The Bill provides for a commission of four—two from the Dublin Department and two from Belfast. Each Department will nominate a senior and junior member and the commission will itself select which of the two senior members is to be first chairman. He will hold office for the first year, and the other senior member for the second year, and so on. In the case of an equal division of votes at a meeting of the commission at which all the members are present and voting, the chairman will have a casting vote.
The commission is, by Section 13, given power to make regulations for the conservation and protection of the fisheries in the Foyle area, and by means of such regulations will seek to administer the acquired fishery for the benefit of the public on both sides of the river with due regard for the necessity for maintaining an adequate spawning stock of salmon in the river system. Generally speaking, it is possible to control intensity of fishing by imposing restrictions such as areas of sanctuary, length of net, distance between nets shot at the same time, and so on, such regulations being recognised by the fishing community to be ultimately to their own interest. The position that has grown up on the Foyle, however, is that year by year increasing numbers of persons have ventured on the river, many of them lacking the experience and appreciation of the well-being of a fishery which one associates with the professional netsman.
In short, the salmon of the Foyle have tended to become the victims of short-term exploitation. This being so, the Governments have agreed that the commission should be given specific authority to impose a limit from time to time on the number of licences which may be issued for fishing by commercial methods, that is by means other than rod and line. The effect of Section 14, therefore, is that the commission may prescribe a maximum number of licences from time to time and, like all other regulations under the preceding section, the regulation as to maximum number of licences will require the approval of the Minister and Ministry and will be laid before each house of the Oireachtas, where it may be annulled by resolution.
At this stage, it is appropriate to refer to the special powers to be given to the commission for a transitional period of three years by Article 3 of the Third Schedule. The effect of this provision is that the commission will be enabled to deal at its discretion with that part of the Foyle which flows entirely through the County of Derry, and which it is considered should for an initial period continue to be worked as a private fishery. For this purpose, it is intended that the commission should make annual lettings which will be open to public tender.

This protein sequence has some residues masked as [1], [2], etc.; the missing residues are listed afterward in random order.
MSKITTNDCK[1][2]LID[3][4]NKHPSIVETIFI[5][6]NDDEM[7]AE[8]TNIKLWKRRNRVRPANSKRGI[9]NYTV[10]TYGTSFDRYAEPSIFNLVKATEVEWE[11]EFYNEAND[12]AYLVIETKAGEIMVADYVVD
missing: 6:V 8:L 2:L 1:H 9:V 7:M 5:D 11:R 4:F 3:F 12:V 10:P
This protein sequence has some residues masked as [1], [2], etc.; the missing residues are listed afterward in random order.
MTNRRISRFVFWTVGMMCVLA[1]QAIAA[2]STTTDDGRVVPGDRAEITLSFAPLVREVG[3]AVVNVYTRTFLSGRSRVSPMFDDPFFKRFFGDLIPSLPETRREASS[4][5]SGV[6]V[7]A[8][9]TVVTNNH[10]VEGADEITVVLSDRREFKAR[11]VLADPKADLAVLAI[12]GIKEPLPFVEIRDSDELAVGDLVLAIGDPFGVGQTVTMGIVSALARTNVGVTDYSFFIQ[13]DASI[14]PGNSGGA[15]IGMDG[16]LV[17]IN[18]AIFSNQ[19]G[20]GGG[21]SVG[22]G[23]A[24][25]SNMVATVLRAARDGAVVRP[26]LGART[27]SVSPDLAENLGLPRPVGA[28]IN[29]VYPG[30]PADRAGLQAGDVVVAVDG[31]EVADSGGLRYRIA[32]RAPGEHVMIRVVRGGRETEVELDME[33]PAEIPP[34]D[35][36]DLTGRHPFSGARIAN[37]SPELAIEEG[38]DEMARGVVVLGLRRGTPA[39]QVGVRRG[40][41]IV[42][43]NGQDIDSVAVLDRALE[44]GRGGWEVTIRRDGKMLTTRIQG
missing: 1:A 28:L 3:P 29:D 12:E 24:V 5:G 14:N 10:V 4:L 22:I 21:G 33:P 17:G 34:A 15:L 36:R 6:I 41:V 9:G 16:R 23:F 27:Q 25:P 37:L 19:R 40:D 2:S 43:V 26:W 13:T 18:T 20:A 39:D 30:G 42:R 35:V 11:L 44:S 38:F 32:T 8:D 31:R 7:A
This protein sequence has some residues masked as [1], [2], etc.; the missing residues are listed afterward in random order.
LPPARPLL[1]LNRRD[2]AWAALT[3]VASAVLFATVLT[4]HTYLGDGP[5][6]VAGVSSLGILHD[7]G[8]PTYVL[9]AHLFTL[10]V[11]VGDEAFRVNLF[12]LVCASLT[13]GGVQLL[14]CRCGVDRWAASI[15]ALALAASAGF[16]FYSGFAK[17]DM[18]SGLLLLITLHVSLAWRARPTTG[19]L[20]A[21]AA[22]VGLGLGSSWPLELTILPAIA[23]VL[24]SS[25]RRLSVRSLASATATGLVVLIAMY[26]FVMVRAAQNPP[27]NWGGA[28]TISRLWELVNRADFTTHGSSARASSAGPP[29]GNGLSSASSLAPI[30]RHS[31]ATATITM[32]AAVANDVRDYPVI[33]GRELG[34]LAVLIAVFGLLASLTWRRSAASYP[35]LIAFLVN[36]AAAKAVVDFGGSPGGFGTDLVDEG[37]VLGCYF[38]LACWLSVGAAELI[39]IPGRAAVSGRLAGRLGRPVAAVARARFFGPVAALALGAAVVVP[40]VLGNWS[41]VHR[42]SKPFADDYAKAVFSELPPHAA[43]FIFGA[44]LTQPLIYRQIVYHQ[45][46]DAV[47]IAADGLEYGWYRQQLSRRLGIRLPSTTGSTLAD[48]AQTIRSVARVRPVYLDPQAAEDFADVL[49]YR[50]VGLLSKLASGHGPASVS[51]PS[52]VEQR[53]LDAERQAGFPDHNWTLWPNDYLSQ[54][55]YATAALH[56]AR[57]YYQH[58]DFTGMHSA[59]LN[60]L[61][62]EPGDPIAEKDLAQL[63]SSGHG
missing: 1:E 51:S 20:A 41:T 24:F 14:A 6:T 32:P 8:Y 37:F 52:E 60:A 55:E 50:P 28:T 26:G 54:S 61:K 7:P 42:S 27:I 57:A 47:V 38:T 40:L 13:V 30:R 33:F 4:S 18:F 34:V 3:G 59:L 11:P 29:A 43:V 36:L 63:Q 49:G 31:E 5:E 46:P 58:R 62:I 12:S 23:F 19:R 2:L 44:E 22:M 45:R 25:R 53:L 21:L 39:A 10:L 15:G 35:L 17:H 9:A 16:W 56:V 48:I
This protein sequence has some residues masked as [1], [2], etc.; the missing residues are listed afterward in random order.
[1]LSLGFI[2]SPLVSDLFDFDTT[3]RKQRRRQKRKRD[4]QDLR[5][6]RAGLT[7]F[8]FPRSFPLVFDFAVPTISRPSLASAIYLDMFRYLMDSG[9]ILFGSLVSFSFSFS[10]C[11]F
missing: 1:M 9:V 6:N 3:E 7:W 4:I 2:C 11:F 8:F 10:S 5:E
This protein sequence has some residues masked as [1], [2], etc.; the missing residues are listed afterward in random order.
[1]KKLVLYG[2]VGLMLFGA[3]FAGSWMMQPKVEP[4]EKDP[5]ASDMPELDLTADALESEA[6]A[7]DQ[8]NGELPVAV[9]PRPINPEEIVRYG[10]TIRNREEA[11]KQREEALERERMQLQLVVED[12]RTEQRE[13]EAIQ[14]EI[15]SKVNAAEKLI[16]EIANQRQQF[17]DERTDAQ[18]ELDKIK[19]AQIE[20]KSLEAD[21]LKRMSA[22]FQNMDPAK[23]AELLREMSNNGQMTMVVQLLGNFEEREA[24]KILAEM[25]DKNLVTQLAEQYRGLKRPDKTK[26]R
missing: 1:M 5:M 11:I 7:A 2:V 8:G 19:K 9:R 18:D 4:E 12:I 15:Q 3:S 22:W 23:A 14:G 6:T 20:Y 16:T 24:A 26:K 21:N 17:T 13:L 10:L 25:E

This special arrangement, it will be observed, is intended to operate for a transitional period only, and it is expected that, by the end of that period, the commission will have found an acceptable solution of the problem as to how this portion of the river can best be administered on a public basis within the framework of the general scheme.
Of the remaining provisions in Part II it will suffice, at this stage, to refer to Section 19, whereby the Moville Board of Conservators will be dissolved, and Section 22, which provides for the establishment of an advisory council in accordance with the terms as set out in the Fourth Schedule. The establishment of this advisory council on the basis of elective and ex officio members similar to that which applies to boards of conservators will ensure for the benefit of the commission the continuance of the system of local representation in regard to fishery matters which operates throughout the country through the medium of boards of conservators.
As to the subsequent provisions of the Bill, I would refer Deputies to the explanatory memorandum, from which it will readily be seen that these provisions consist, in the main, of an adaptation of the general fisheries code to the requirements of the Foyle area. The relationship of the various sections to the corresponding provisions of the Fisheries Acts is set out in the form of a table appended to the explanatory memorandum, and I do not propose at this stage to go into further detail in the matter, save to draw attention to the somewhat unusual procedure provided for in Section 62—apprehension of offenders.
The procedure proposed here is in effect the answer to the problem of the offender who breaks the law in one jurisdiction and takes refuge outside that jurisdiction in order to avoid the consequences. The intention here is to provide machinery whereby such a person can be dealt with in the jurisdiction in which he normally resides. A complementary provision in the Foyle fisheries legislation which has been introduced at Stormont secures full reciprocity with the Belfast Administration in this matter.
In conclusion, I would recommend to the House that this Bill is deserving of the strongest support. It can be fairly said to be the outcome of most cordial negotiations with the Belfast Administration. I have great pleasure in presenting to the House a measure which represents the outcome of a concerted move by the fishery authorities to preserve a national asset.